Frum compared Romney to a restaurant manager who thinks what "matters is satisfying each and every customer who walks through the door to the very best of the manager’s ability." Ezra Klein semi-accepts this parallel:

Frum is right that customer service can be a principle in and of itself. And I'd be really interested to see a presidential candidate promise to better represent the people by explicitly using polls to steer his or her presidency. But that's not what Romney is promising. He's promising to do certain things, and uphold certain values, when in office. If he's lying about that, it's not customer service. It's betrayal yoked to a four-year contract.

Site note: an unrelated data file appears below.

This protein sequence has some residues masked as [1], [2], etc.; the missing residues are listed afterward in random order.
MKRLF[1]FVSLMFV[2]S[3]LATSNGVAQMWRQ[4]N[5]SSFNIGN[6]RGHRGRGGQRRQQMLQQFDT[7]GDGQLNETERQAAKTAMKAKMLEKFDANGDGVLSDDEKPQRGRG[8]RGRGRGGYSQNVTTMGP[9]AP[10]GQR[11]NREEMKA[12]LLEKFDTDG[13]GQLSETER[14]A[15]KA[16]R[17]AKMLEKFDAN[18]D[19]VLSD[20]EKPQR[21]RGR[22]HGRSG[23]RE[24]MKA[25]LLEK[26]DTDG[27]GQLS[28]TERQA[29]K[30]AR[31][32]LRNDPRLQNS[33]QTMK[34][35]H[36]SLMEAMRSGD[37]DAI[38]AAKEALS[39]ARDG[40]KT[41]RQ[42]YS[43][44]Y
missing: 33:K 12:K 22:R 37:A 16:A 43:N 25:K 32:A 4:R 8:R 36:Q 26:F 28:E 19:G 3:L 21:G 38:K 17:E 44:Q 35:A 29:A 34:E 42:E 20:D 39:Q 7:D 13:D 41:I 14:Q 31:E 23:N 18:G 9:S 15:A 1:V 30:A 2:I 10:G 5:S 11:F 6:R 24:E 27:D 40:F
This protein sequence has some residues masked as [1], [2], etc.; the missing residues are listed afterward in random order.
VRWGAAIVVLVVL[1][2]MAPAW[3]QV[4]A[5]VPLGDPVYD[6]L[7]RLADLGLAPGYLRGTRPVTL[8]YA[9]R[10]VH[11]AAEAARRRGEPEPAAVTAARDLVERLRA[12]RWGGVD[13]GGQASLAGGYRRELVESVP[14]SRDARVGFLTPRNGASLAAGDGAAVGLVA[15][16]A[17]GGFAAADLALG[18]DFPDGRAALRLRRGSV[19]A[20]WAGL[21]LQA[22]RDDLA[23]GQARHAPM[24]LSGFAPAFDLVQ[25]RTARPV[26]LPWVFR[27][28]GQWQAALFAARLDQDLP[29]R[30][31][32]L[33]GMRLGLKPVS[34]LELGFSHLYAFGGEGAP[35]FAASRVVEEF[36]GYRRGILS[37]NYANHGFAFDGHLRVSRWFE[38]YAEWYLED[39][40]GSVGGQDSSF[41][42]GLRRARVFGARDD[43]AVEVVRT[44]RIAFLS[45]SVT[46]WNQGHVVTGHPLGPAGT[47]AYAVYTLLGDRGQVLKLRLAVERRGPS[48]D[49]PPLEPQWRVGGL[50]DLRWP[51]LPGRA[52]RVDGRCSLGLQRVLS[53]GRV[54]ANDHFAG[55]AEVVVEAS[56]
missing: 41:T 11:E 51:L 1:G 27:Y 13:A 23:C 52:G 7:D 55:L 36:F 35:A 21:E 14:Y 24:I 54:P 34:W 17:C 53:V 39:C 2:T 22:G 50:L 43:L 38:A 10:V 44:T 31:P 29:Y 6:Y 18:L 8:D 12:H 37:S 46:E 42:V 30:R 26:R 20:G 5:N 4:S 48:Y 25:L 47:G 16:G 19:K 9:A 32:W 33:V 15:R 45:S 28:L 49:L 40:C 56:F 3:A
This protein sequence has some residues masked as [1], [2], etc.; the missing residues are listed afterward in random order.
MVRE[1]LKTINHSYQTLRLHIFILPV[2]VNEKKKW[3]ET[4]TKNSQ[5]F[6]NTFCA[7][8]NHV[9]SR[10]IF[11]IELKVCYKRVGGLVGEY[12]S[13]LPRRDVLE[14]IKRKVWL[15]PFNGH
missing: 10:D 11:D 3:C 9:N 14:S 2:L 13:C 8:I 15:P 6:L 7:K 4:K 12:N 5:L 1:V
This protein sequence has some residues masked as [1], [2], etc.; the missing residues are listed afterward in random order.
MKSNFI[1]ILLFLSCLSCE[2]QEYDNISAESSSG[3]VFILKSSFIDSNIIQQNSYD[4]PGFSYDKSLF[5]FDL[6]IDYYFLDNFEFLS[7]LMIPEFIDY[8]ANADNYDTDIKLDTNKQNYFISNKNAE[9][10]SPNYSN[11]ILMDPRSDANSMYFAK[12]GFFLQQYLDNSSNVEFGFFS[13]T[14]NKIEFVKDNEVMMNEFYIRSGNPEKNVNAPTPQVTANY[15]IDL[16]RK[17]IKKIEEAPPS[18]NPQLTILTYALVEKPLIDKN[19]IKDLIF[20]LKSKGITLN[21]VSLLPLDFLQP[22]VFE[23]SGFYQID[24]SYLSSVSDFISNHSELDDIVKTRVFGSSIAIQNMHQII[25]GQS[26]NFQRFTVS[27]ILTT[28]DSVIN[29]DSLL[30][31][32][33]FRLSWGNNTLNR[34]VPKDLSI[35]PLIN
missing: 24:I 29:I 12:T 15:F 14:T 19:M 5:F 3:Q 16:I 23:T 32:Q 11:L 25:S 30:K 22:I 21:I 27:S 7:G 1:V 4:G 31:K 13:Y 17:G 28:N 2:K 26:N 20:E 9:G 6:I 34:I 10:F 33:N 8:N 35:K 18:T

Yglesias adds:

I think the real issue here has to do with character. The executives of Darden Restaurants are basically trying to make money. And so are the owners of the firm. And that’s fine. Most of us aren’t so distressed by the idea that the firm is, on some level, a soulless money-making machine. But on this view, Romney is . . . what? A soulless power-seeking machine?